We join our friends from Large Outdoors and after leaving Hartington we’ll head towards leafy Beresford Dale, which becomes Wolfscote Dale after crossing a footbridge. The River Dove crashes through this rocky dale with limestone cliffs towering on either side. Upon reaching the head of Dovedale we’ll turn away from the dale going steeply uphill pasing through the villages of Alstonefield and Wetton. From Wetton it’s a short climb to the huge Thor’s Cave offering truly amazing views out over the Manifold Valley. We then head steep downhill to reach the River Manifold following its course past numerous caves to reach the tea rooms at Wetton Mill. After a refreshing break we’ll climb Sugarloaf Hill following the river from high above the valley before crossing fields to return to Hartington.
Hartington is the major village on the central section of the valley of the Dove, and is therefore an important tourist centre, so it can be very busy on summer weekends. An old village, which was granted a market charter in 1203, it has a long history and some nice buildings. The village is centred around the green, with its duckpond.
Beresford Dale is a beautiful part of the Dove valley. It is narrow and leafy, a charming miniture of the Derbyshire ‘gem’ Dovedale. Leaving Beresford Dale, the valley opens up into low lying meadow, permitting wider views before resuming its progress through the limestone canyon of Wolfscote Dale. Here by a ford, legend has it that the last wolf that roamed the area was killed. A rocky profusion of pinnacles and massive outcrops dominates the cascading grassy slopes. The abrupt magnitude of the dale reaches its peak between the high masses of Gratton and Wolscote Hills. The scene is diversified by long screes, the occasional cave and the sparse tree coverage clinging to the tors and crevices.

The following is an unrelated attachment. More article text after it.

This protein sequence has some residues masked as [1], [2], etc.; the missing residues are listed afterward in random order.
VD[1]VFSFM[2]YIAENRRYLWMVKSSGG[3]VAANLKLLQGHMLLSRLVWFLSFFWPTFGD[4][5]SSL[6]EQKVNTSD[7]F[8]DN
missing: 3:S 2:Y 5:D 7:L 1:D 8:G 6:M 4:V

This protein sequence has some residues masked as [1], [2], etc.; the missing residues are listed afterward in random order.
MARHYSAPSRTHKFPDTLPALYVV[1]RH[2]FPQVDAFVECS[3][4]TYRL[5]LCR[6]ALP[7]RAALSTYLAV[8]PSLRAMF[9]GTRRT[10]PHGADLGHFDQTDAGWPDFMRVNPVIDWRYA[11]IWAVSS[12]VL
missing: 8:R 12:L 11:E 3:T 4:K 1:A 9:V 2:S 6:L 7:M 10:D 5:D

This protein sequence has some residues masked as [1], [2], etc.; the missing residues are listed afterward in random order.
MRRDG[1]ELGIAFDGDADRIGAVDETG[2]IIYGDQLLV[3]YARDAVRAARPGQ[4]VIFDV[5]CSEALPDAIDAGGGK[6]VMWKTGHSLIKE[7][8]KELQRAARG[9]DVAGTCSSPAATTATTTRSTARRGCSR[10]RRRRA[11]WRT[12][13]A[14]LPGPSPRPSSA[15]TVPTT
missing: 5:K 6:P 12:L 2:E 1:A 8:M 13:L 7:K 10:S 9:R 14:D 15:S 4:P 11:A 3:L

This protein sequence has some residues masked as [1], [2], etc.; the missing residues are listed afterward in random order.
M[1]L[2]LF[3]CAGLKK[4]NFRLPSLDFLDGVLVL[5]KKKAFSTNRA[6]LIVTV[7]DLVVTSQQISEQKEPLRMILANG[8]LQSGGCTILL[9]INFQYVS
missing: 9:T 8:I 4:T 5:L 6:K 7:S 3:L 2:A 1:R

Alstonefield is the major village of the region which lies between the lower Dove and Manifold valleys. It is a pretty village which has not been spoilt by the large number of tourists it receives each weekend. Near the village of Wetton is Wetton Hill, a ‘reef knoll’, formed from the ancient remains of a coral reef. The area around here has been farmed since Neolithic times, and there is a Long Barrow at Long Low (towards Castern) which is at least 4,500 years old, and slightly more recent barrows on Wetton Low.
Thor’s Cave is the most spectacular sight of the Manifold valley, dominating the central section of the valley. The rock in which it is set rears up out of the hillside like a giant fang with the cave entrance forming a hole in it ten metres in diameter, a sight which is clearly visible for several miles. Excavations have shown that the cave was occupied as long as 10,000 years ago and this occupation probably continued until Roman or Saxon times, making it one of the oldest sites of human activity in the Peak. Stone tools and the remains of a range of now extinct animals were found within the cave.
9.45m – 4pm
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With thanks to Large Outdoors